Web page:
Everytime we've traveled north into Tennessee, we've seen signs advertising tours to see how Jack Daniel's make their whiskey. Being confirmed teetotalers (neither one us has ever even tasted whiskey), we weren't much interested in learning how whiskey is made.
However, several people highly recommended the free (emphasis on "free") tour, and we had a Saturday to kill, so off we went to Lynchburg, Tennessee.
After looking through a small museum and watching a short video on the life of Jack Daniel's and his whiskey we boarded a bus for our tour.
Our first stop was the area where they make their own charcoal from sugar maple wood. The whiskey is strained through 10 feet of finely ground charcoal before it finally makes it's way into oak barrels that are also made on the property.
Playing with fire means you keep your own fire department on site. Here's a couple fire engines from years gone by. They still run and are driven on special occasions.
The whiskey is still made from the cold pure water coming from this spring.
A statue of Jack Daniel's guards the spring. The statue is actually several inches taller that he was. The youngest of 10 children, and quite the entrepreneur, he became the owner of a still at 13 years of age. By the time he was 16 he was selling his whiskey to stores all over Tennessee.
He worked in this office everyday until he died.
One day, out of frustration, he kicked this safe and broke his toe. Gangrene set in and it had to be removed. Then, his leg had to be removed. A couple years later he died "from complications due to gangrene." Doctors today, after reading his medical records, say he actually died as a result of diabetes. Doctors just didn't know about such diseases in the 1800's.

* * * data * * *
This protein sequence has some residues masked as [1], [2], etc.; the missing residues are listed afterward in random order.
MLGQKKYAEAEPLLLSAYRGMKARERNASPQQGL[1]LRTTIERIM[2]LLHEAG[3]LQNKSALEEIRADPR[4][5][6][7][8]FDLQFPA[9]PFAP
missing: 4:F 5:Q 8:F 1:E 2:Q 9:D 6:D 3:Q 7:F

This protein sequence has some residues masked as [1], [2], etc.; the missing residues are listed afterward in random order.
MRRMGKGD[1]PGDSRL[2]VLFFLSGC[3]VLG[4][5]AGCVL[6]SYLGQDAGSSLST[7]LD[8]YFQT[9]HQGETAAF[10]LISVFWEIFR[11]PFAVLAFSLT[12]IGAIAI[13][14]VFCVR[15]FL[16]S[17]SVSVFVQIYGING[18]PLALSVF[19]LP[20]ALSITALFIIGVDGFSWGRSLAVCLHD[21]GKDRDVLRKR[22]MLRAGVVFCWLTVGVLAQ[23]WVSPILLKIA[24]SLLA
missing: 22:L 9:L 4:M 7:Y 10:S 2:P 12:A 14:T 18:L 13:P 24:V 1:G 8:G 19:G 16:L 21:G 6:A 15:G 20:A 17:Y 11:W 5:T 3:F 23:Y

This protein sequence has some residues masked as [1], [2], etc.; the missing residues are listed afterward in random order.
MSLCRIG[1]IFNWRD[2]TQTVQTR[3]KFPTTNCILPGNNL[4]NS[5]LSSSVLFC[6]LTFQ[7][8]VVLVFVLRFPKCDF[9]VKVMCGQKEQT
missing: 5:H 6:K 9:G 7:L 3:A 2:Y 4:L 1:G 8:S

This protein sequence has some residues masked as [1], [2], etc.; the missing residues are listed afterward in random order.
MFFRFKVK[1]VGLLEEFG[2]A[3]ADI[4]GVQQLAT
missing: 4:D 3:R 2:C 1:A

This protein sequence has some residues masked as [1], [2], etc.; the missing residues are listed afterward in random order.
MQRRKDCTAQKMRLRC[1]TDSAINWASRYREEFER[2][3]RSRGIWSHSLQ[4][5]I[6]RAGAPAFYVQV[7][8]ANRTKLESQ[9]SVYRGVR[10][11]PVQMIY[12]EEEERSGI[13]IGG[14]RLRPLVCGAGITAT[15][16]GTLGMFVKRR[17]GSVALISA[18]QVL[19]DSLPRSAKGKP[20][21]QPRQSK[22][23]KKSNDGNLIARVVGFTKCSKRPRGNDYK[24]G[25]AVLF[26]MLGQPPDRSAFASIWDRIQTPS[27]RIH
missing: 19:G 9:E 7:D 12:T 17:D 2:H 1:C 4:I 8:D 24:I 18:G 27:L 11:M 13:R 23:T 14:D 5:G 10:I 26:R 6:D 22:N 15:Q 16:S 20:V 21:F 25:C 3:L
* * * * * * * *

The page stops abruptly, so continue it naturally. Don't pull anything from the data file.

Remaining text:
Then we were headed to the plant. The large building on the hill is one of their many barrel houses where the whiskey is stored for years until it is ready to bottle and sell. Whole barrels of whiskey cost nine to twelve thousand dollars apiece.
This is one of the many black coated trees on the property. Our tour guide told us that a mold emitted from the plant attaches itself to trees turning the trunks black. The mold repels insects and the trees are extremely healthy. Even today law enforcement look for black-trunked trees. Then they know that an illegal still is in the vicinity.
Our lesson on whiskey making complete, we headed for nearby Lynchburg to do some shopping. And, no, we still didn't have any whiskey. This is a dry county!
After our tour, we were famished. Upon recommendation from a local shopkeeper we headed to a popular barbecue place.
Do you sense a theme in this town?
Hubby was happy with the food though!
Notice the little sign? (No Peein' Off The Porch) I had to buy one for my grandson. I won't tell you which grandson I'm talking about!
Lynchburg has the cutest little town square around this old courthouse.
We did a little shopping and headed back to Alabama. It was an interesting day!